Treatments and drugsBy Mayo Clinic staff
Dislocated shoulder treatment may involve:
- Closed reduction. Your doctor may try some gentle maneuvers to help your shoulder bones back into their proper positions — a process called closed reduction. Depending on the amount of pain and swelling, you may need a muscle relaxant or sedative or, rarely, a general anesthetic before manipulation of your shoulder bones. When your shoulder bones are back in place, any severe pain should improve almost immediately.
- Surgery. You may need surgery if you have a weak shoulder joint or ligaments and tend to have recurring shoulder dislocations (shoulder instability) despite proper strengthening and rehabilitation. In rare cases, you may need surgery if your nerves or blood vessels are damaged due to the dislocation.
- Immobilization. Your doctor may immobilize your shoulder with a special splint or sling for a period of time ranging from a few days to three weeks. How long you wear the splint or sling depends on the nature of your shoulder dislocation and how soon the splint is applied after your dislocation.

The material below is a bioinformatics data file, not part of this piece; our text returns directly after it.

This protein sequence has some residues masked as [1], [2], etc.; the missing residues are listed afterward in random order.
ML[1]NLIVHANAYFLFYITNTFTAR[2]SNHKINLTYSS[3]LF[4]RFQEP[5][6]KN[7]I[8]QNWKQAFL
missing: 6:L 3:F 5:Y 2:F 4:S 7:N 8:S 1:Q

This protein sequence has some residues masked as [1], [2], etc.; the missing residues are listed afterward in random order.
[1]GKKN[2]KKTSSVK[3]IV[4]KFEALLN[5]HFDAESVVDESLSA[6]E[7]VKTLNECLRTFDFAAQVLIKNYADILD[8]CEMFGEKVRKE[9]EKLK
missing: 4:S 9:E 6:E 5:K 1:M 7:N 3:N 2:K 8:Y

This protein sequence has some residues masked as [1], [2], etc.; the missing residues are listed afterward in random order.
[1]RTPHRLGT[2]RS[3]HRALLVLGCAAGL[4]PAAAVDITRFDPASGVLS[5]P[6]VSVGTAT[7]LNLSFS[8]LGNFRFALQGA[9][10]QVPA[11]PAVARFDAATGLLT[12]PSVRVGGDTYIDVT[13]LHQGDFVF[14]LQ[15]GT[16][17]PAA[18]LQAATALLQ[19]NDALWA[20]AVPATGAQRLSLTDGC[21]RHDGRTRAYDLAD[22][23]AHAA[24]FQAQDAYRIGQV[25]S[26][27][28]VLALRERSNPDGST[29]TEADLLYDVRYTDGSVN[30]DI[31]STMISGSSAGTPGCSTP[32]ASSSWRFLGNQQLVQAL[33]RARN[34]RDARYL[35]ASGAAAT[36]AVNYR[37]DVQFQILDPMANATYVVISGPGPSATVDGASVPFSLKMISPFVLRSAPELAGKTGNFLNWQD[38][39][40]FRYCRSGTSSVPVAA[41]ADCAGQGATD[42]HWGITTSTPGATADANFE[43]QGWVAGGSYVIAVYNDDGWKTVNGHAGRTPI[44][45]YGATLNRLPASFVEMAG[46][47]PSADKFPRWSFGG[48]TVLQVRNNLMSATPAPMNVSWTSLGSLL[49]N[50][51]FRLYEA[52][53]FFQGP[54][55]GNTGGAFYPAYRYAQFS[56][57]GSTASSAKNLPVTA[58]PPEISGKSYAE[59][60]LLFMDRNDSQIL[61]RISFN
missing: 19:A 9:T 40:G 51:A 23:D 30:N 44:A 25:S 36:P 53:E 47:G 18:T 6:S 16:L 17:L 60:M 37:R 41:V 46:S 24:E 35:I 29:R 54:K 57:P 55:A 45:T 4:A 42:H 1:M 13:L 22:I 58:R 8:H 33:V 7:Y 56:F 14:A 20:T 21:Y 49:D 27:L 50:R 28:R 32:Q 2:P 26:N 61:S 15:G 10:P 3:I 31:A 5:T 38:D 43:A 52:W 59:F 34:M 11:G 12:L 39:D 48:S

- Medication. Your doctor may also prescribe a pain reliever or a muscle relaxant to keep you comfortable while your shoulder heals.
- Rehabilitation. After your shoulder splint or sling is removed, you'll begin a gradual rehabilitation program designed to restore range of motion and strength to your shoulder joint.
If you've experienced a fairly simple shoulder dislocation without major nerve or tissue damage, your shoulder joint likely will return to a near-normal or fully normal condition. But trying to resume activity too soon after shoulder dislocation may cause you to injure your shoulder joint or to dislocate it again.
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